Talent Academy 2024 will focus on exploring the application of quantum dots

For the seventh time, the ELI Beamlines and HiLASE laser centres in Dolní Břežany are opening applications for the Talent Academy, a competition for high school students who have the courage to use a laser to make further discoveries. During the autumn finals, twelve selected students will take part in a science project exploring the applications of quantum dots – miniature crystals often made up of just a few hundred atoms. Scientific teams around the world have been studying quantum dots for nearly 50 years, and were even awarded the Nobel Prize in Chemistry last year for their discovery. From the cornerstone of quantum computers to QLED displays, quantum dots have found a wide range of applications that virtually everyone has encountered.

Selection of finalists
The online round of the competition involves a short home science project focusing on the interaction of light with matter and the emission of light by the stimulated atoms. The main part of this project is a demonstration experiment that students will use to explain the physical phenomenon. The output can be either a short video or a protocol. “The purpose of the online round is not to test the participants’ theoretical knowledge, but their ability to put things into perspective and their motivation for scientific work,” says Marie Thunová, Leader of PR & Marketing at the Hilase Centre, describing the selection process for the finalists.ta2024

Topic significance
This year’s choice of topic is not entirely random. Next year will mark the 100th anniversary of quantum theory. “Thanks to the development of laser technology in recent decades, we have been able to study many quantum phenomena such as quantum entanglement or teleportation. These have already seen many applications in the form of quantum encryption, the quantum internet and quantum dots. The importance of lasers in these modern scientific and technological advances is also demonstrated by the award of the Nobel Prize in Physics in 2022, which recognised breakthroughs in quantum technology using lasers,” explains Martin Přeček, experimental researcher at the ELI Beamlines Laser Centre.

Access to modern science
Each year, ELI Beamlines and HiLASE Laser Centres choose a theme from modern science for the Talent Academy to give high school students access to the full potential of their professional laboratories and science teams. “The fact that students can synthesize and investigate quantum dots on their own during the Talent Academy is simply unique. We believe that working on contemporary scientific issues will motivate them to pursue further research activities,” says mentor Michal Vyvlečka, science popularizer.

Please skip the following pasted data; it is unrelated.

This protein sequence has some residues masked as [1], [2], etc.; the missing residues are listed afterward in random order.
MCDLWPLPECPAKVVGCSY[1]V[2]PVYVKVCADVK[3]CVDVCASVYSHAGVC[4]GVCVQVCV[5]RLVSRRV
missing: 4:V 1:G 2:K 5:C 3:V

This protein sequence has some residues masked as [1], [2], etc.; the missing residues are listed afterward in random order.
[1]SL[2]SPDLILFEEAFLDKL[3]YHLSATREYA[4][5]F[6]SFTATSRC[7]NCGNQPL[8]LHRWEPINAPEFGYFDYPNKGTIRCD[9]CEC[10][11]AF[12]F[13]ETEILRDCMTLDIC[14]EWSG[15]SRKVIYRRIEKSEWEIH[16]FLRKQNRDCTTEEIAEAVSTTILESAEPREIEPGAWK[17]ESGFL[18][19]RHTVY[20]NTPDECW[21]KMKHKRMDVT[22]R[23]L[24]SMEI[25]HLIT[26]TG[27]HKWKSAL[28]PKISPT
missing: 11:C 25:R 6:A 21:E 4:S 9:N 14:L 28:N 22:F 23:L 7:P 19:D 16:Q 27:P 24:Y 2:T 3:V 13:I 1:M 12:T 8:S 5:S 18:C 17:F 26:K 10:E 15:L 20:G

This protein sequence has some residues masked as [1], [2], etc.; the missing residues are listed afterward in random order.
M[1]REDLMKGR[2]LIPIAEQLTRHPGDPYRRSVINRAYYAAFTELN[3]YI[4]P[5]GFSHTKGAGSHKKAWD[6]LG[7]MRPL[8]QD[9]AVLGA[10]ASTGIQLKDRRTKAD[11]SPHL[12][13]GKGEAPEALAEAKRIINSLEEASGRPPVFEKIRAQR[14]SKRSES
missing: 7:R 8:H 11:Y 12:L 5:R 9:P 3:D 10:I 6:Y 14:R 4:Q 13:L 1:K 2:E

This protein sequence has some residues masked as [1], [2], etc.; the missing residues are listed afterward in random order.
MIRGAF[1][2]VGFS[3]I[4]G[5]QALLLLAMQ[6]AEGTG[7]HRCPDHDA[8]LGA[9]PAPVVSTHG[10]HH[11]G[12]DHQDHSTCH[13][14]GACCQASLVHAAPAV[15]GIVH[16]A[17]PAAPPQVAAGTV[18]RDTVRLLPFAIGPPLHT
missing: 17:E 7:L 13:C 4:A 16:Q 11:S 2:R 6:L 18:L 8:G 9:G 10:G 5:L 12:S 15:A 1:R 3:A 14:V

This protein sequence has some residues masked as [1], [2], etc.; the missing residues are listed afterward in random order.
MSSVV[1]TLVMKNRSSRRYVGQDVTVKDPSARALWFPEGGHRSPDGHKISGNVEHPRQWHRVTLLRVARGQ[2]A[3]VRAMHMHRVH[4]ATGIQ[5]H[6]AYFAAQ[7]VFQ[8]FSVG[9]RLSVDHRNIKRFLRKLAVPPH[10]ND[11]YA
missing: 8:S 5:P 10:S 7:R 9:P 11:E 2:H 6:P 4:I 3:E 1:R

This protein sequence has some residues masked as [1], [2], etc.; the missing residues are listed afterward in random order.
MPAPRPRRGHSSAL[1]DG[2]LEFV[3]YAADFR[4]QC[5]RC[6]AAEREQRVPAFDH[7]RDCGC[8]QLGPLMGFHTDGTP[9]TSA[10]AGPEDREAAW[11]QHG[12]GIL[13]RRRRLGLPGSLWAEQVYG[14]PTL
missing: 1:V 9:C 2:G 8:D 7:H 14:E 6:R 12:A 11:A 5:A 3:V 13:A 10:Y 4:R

Registration for the Talent Academy is open until 15 September 2024. Registration takes place directly on the talentovka.cz website.

Basic information:
OrganisersELI Beamlines Facility (ELI ERIC) and HiLASE Centre (Institute of Physics of the Czech Academy of Sciences)
About Talent Academywww.talentovka.czFacebookInstagram
Illustrative photosbit.ly/TalentovkaMedia
Applicant profile: 15–19 years old, high school student with an interest in scientific and technical subjects

The Talent Academy 2024 project n. 0023/7/NAD/2024 was supported by the Ministry of Education, Youth and Sports within the Support of talented pupils of elementary and high schools in 2024.

Talent Academy 2024 schedule

  • 31. 5. – 15. 9. 2024 / Sign up (online round)
  • 15. 9. 2024 / Deadline for online projects
  • 7. 10. 2024 / Result evaluation
  • 2.– 4. 11. 2024 / Final round in the Dolní Břežany laser centres

Media contacts
ELI Beamlines Facility: Hana Strnadová | Hana.Strnadova@eli-beams.eu | +420 601 560 333
HiLASE Centre: Radka Kozáková | Radka.Kozakova@hilase.cz | +420 601 560 164

About the organisers

ELI Beamlines Facility is a laser user centre focused on fundamental research. Since 2023, it is part of the international scientific consortium The Extreme Light Infrastructure ERIC (ELI ERIC). The ELI Beamlines Facility has four ultra-intense laser systems that work in synergy with each other and, thanks to their high peak powers, open up the possibility for scientific teams from all over the world to perform completely new types of experiments. For example, these lasers make it possible to study how matter behaves under extreme conditions, to simulate the environment inside large planets right in the laboratory, or to accelerate particles without having to build huge accelerators.

HiLASE Centre is a scientific research centre of the Institute of Physics of the CAS, which focuses on the experimental development of a new generation of diode-pumped lasers with high pulse energy and high repetition rate. The centre also tests the durability of optical materials and conducts research on shock wave material surface hardening, precision cutting, drilling, welding, micromachining and surface cleaning. Its ambition is to be the R&D partner of first choice for companies and research organisations looking for innovative laser technologies and solutions, both on Earth and beyond.

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